Proteinuria in early childhood due to familial LCAT deficiency caused by loss of a disulfide bond in lecithin:cholesterol acyl transferase.

Research paper by A G AG Holleboom, J A JA Kuivenhoven, C C CC van Olden, J J Peter, A W AW Schimmel, J H JH Levels, R M RM Valentijn, P P Vos, J C JC Defesche, J J P JJ Kastelein, G K GK Hovingh, E S G ES Stroes, C E M CE Hollak

Indexed on: 15 Feb '11Published on: 15 Feb '11Published in: Atherosclerosis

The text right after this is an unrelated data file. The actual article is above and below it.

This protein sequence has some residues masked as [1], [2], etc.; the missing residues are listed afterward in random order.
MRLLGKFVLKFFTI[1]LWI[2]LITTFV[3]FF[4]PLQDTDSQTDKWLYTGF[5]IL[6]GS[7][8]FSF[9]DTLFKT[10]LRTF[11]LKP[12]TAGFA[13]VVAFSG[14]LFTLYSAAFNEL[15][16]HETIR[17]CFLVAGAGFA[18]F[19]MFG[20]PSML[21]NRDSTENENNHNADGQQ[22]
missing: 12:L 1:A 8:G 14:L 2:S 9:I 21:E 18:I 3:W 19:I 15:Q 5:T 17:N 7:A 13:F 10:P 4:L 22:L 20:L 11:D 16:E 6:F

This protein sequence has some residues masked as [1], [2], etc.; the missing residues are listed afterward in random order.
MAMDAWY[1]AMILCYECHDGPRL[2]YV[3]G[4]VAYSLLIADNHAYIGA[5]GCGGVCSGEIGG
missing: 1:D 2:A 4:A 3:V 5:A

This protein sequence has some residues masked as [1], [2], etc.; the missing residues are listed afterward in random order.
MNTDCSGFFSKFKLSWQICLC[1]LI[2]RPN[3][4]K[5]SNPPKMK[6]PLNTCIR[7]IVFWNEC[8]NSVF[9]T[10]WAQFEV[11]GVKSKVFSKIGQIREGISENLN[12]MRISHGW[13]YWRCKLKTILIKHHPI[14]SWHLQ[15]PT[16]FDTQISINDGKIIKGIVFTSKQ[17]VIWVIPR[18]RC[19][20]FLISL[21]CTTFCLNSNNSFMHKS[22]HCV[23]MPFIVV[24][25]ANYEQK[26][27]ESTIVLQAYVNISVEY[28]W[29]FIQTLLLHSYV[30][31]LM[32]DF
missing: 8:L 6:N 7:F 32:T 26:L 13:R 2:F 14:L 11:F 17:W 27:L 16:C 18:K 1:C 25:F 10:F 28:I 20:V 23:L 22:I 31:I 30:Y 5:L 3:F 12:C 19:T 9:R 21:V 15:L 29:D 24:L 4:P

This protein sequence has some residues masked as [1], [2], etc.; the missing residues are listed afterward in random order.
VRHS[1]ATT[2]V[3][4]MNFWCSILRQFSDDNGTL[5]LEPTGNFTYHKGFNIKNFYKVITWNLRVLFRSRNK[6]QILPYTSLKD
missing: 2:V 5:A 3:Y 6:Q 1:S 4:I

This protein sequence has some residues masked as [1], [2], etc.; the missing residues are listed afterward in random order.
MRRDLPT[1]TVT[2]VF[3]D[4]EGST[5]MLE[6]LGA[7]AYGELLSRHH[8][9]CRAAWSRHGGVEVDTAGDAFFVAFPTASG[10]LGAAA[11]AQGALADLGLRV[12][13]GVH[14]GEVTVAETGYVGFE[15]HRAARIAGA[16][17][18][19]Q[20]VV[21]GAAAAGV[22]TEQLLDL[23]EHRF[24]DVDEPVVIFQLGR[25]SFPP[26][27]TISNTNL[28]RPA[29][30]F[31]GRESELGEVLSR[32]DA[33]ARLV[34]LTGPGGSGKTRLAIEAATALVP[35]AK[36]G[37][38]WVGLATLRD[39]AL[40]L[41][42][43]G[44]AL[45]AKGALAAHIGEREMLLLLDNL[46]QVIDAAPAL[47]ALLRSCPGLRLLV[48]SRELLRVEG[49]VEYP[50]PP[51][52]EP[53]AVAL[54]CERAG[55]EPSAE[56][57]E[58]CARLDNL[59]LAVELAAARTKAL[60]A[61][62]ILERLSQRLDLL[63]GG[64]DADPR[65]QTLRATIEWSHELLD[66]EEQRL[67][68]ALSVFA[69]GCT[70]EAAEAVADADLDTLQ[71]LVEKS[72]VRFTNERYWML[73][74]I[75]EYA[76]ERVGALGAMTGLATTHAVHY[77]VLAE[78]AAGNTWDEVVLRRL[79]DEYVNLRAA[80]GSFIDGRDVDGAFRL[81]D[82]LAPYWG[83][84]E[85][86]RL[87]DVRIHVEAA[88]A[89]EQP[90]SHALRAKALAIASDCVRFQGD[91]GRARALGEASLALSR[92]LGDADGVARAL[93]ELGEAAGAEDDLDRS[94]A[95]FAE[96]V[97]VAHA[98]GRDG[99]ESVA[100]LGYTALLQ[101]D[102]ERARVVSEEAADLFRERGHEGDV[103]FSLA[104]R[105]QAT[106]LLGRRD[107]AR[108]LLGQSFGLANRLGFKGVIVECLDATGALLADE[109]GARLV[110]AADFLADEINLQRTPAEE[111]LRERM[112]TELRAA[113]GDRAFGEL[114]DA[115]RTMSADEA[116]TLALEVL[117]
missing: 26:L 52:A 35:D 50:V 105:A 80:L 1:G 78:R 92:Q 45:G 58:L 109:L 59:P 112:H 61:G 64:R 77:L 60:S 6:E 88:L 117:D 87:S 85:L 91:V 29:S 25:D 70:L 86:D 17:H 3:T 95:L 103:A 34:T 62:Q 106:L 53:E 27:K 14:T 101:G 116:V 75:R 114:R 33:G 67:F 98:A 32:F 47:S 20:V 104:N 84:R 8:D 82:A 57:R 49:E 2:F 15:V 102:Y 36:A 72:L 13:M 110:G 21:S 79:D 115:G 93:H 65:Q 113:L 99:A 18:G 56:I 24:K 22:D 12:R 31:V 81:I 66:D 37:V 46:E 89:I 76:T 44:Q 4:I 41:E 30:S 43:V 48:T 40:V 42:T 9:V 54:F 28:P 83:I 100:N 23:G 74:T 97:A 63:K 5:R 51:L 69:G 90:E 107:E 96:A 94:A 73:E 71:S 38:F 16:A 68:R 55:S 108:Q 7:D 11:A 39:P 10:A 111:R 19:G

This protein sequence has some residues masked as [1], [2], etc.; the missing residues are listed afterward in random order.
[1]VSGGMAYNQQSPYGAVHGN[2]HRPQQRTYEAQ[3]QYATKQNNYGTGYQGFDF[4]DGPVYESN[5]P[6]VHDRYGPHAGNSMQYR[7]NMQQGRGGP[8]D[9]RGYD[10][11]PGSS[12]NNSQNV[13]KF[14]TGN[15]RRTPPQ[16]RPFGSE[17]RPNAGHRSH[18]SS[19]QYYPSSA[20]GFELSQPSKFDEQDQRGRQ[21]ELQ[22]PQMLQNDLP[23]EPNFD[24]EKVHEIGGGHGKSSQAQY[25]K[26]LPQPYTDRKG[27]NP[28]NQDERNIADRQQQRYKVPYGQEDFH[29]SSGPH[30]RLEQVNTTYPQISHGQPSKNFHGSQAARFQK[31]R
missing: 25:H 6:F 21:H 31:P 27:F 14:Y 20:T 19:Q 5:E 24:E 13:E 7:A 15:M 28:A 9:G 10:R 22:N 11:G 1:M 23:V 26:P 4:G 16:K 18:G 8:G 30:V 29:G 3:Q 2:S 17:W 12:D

Familial lecithin:cholesterol acyltransferase (LCAT) deficiency (FLD) is a rare recessive disorder of cholesterol metabolism characterized by the absence of high density lipoprotein (HDL) and the triad of corneal opacification, hemolytic anemia and glomerulopathy.We here report on FLD in three siblings of a kindred of Moroccan descent with HDL deficiency. In all cases (17, 12 and 3 years of age) corneal opacification and proteinuria were observed. In the 17-year-old female proband, anemia with target cells was observed.Homozygosity for a mutation in LCAT resulted in the exchange of cysteine to tyrosine at position 337, disrupting the second disulfide bond in LCAT. LCAT protein and activity were undetectable in the patients' plasma and in media of COS7 cells transfected with an expression vector with mutant LCAT cDNA. Upon treatment with an ACE inhibitor and a thiazide diuretic, proteinuria in the proband decreased from 6g to 2g/24h.This is the first report that FLD can cause nephropathy at a very early age.